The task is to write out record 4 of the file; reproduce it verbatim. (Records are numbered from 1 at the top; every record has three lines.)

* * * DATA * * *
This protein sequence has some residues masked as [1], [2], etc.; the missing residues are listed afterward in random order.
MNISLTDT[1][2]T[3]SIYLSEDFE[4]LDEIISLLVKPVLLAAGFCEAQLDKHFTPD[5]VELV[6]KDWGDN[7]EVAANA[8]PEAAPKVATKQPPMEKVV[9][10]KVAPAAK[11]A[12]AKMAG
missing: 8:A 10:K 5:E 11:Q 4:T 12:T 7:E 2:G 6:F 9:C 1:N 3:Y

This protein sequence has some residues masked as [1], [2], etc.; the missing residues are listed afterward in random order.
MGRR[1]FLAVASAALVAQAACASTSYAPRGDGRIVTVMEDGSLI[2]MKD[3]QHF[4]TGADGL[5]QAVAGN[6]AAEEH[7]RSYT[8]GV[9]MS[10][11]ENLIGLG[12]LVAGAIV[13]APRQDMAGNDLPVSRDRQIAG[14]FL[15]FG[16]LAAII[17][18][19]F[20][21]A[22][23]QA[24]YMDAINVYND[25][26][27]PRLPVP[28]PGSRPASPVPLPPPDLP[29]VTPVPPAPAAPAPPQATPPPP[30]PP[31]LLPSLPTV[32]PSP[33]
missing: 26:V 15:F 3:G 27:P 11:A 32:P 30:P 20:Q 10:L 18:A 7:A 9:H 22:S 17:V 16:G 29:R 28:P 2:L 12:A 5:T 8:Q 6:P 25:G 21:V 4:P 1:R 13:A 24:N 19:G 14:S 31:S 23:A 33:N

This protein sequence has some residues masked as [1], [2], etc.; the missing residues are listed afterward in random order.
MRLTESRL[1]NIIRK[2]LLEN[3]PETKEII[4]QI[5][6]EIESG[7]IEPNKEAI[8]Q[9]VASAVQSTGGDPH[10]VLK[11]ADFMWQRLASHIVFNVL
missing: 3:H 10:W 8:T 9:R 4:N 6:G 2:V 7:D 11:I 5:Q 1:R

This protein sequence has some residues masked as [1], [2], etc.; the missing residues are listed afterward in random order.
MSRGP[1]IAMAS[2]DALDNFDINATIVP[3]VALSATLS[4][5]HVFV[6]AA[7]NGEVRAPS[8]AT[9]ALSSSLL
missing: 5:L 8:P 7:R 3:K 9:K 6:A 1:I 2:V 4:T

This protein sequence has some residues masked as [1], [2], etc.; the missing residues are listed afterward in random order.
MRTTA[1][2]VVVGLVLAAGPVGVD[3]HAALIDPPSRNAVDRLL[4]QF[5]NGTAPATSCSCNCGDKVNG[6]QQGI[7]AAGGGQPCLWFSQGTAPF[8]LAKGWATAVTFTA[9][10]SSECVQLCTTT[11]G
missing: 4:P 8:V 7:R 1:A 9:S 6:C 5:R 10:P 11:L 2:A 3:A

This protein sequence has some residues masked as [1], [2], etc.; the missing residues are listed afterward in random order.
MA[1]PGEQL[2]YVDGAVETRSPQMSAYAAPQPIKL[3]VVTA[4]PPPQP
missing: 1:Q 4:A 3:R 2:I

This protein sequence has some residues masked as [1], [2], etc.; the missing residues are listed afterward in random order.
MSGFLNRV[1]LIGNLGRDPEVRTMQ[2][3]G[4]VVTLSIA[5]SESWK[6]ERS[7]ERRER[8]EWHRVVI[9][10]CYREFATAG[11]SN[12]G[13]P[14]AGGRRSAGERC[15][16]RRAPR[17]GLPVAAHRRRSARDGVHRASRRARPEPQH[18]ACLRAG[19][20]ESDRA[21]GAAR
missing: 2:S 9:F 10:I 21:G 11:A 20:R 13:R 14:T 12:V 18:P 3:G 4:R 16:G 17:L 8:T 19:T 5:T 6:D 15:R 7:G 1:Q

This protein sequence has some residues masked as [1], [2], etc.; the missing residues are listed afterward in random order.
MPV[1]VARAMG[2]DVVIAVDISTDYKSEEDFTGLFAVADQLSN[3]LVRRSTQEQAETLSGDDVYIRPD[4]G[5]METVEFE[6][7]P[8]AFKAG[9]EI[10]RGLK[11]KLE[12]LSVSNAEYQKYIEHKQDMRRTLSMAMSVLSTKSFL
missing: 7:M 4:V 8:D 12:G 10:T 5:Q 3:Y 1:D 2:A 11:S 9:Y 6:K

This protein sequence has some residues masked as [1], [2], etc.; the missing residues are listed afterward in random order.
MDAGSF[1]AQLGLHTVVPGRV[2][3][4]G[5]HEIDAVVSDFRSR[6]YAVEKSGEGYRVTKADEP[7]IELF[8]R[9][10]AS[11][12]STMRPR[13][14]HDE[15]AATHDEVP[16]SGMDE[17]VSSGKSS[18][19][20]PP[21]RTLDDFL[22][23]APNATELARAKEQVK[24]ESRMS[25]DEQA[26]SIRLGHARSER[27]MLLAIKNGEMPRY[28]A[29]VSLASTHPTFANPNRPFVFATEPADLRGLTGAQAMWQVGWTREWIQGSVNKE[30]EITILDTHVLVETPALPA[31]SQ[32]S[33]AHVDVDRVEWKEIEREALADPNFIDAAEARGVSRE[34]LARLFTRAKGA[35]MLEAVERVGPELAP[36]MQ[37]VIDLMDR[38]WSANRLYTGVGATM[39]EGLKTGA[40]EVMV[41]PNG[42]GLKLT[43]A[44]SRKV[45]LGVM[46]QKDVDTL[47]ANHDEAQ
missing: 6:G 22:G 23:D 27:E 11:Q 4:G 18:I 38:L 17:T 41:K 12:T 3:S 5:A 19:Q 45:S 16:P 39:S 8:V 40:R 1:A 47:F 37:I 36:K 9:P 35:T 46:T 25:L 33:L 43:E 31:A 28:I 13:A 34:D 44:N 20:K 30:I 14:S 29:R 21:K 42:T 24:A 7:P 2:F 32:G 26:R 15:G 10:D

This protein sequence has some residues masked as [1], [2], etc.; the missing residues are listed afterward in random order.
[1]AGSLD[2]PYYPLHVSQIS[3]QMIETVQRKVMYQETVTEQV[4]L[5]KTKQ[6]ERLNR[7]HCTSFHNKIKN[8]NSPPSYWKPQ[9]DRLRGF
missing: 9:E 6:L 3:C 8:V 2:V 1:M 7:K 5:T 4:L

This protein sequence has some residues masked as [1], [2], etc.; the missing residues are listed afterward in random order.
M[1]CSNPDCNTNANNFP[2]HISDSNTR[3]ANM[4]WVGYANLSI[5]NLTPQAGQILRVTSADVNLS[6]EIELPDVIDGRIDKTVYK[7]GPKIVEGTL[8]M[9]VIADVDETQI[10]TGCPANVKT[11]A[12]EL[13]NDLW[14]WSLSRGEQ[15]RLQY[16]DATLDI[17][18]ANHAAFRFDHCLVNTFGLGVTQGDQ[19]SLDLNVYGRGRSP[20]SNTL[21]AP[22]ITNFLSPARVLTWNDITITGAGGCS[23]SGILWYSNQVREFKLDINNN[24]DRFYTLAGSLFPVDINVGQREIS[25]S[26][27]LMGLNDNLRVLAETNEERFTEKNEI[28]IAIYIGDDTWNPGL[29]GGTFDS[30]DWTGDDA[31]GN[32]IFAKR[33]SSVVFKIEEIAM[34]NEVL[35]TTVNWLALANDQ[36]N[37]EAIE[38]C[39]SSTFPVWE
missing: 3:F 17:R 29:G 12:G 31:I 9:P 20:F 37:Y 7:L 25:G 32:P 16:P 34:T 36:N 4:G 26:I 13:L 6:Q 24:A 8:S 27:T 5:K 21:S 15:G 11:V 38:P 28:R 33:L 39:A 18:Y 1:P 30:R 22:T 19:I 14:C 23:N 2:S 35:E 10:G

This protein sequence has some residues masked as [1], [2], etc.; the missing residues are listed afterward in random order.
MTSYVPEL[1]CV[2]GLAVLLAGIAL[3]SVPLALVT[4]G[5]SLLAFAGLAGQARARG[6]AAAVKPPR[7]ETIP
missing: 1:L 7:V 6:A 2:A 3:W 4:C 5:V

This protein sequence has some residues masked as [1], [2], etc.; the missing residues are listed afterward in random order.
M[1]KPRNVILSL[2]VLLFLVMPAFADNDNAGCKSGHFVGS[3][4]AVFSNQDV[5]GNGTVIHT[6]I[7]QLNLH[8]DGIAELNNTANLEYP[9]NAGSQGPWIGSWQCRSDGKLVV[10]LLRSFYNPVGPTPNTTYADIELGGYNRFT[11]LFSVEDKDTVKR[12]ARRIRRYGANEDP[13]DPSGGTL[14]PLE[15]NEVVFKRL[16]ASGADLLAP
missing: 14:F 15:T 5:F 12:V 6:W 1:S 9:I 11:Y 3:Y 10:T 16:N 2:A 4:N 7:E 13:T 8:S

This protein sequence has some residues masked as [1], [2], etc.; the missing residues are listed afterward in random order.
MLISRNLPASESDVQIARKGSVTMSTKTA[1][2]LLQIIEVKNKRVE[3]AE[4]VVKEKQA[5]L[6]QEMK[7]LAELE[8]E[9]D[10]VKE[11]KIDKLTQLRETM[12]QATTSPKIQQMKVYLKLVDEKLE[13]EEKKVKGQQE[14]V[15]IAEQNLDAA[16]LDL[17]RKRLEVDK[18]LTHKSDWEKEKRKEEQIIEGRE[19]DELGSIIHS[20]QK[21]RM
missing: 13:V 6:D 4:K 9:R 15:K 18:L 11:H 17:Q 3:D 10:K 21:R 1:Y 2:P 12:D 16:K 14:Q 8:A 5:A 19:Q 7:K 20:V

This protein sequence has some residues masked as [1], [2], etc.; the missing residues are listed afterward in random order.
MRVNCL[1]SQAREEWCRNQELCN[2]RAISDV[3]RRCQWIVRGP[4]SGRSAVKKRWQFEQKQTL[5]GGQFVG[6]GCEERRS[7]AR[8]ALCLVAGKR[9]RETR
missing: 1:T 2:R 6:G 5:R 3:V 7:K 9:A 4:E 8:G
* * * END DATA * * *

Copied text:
This protein sequence has some residues masked as [1], [2], etc.; the missing residues are listed afterward in random order.
MSRGP[1]IAMAS[2]DALDNFDINATIVP[3]VALSATLS[4][5]HVFV[6]AA[7]NGEVRAPS[8]AT[9]ALSSSLL
missing: 5:L 8:P 7:R 3:K 9:K 6:A 1:I 2:V 4:T